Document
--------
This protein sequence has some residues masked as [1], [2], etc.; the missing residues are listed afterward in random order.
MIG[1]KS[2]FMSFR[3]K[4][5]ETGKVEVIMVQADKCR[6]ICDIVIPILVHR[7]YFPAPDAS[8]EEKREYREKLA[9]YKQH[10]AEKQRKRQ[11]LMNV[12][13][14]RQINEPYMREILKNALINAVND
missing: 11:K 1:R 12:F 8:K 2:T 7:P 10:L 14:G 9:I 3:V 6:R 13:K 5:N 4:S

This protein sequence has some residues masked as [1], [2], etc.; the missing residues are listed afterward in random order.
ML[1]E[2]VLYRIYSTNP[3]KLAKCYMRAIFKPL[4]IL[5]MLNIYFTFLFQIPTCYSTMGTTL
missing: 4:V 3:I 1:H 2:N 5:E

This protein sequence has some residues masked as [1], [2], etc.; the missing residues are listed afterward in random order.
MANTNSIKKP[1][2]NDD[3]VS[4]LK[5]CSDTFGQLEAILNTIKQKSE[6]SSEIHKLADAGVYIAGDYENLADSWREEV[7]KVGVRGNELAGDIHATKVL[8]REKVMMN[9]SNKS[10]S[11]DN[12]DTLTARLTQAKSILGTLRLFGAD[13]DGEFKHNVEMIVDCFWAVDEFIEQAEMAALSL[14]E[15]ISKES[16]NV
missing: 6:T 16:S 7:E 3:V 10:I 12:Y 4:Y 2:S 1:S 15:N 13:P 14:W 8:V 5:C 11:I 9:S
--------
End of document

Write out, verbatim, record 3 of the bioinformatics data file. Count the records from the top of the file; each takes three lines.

This protein sequence has some residues masked as [1], [2], etc.; the missing residues are listed afterward in random order.
MANTNSIKKP[1][2]NDD[3]VS[4]LK[5]CSDTFGQLEAILNTIKQKSE[6]SSEIHKLADAGVYIAGDYENLADSWREEV[7]KVGVRGNELAGDIHATKVL[8]REKVMMN[9]SNKS[10]S[11]DN[12]DTLTARLTQAKSILGTLRLFGAD[13]DGEFKHNVEMIVDCFWAVDEFIEQAEMAALSL[14]E[15]ISKES[16]NV
missing: 6:T 16:S 7:E 3:V 10:I 12:Y 4:Y 2:S 1:S 15:N 13:P 14:W 8:V 5:C 11:I 9:S